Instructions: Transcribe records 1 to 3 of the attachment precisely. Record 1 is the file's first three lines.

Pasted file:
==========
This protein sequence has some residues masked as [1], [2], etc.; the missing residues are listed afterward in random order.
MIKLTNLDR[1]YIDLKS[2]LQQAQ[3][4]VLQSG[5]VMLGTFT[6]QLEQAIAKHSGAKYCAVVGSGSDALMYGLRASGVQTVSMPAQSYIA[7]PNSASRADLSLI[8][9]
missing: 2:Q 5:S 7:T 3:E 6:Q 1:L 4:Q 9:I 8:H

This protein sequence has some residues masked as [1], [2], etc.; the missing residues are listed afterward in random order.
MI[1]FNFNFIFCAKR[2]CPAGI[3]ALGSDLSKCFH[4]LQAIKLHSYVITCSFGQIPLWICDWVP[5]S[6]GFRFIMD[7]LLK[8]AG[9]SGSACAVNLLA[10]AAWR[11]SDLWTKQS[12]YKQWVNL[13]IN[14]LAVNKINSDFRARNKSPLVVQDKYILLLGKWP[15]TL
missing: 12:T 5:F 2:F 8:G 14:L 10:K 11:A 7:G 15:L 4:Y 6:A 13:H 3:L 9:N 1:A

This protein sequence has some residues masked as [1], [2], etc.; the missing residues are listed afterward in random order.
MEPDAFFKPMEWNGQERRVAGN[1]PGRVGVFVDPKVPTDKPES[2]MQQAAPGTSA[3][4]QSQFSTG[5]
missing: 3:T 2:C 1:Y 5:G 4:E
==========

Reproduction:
This protein sequence has some residues masked as [1], [2], etc.; the missing residues are listed afterward in random order.
MIKLTNLDR[1]YIDLKS[2]LQQAQ[3][4]VLQSG[5]VMLGTFT[6]QLEQAIAKHSGAKYCAVVGSGSDALMYGLRASGVQTVSMPAQSYIA[7]PNSASRADLSLI[8][9]
missing: 2:Q 5:S 7:T 3:E 6:Q 1:L 4:Q 9:I 8:H

This protein sequence has some residues masked as [1], [2], etc.; the missing residues are listed afterward in random order.
MI[1]FNFNFIFCAKR[2]CPAGI[3]ALGSDLSKCFH[4]LQAIKLHSYVITCSFGQIPLWICDWVP[5]S[6]GFRFIMD[7]LLK[8]AG[9]SGSACAVNLLA[10]AAWR[11]SDLWTKQS[12]YKQWVNL[13]IN[14]LAVNKINSDFRARNKSPLVVQDKYILLLGKWP[15]TL
missing: 12:T 5:F 2:F 8:G 14:L 10:K 11:A 7:G 15:L 4:Y 6:A 13:H 3:L 9:N 1:A

This protein sequence has some residues masked as [1], [2], etc.; the missing residues are listed afterward in random order.
MEPDAFFKPMEWNGQERRVAGN[1]PGRVGVFVDPKVPTDKPES[2]MQQAAPGTSA[3][4]QSQFSTG[5]
missing: 3:T 2:C 1:Y 5:G 4:E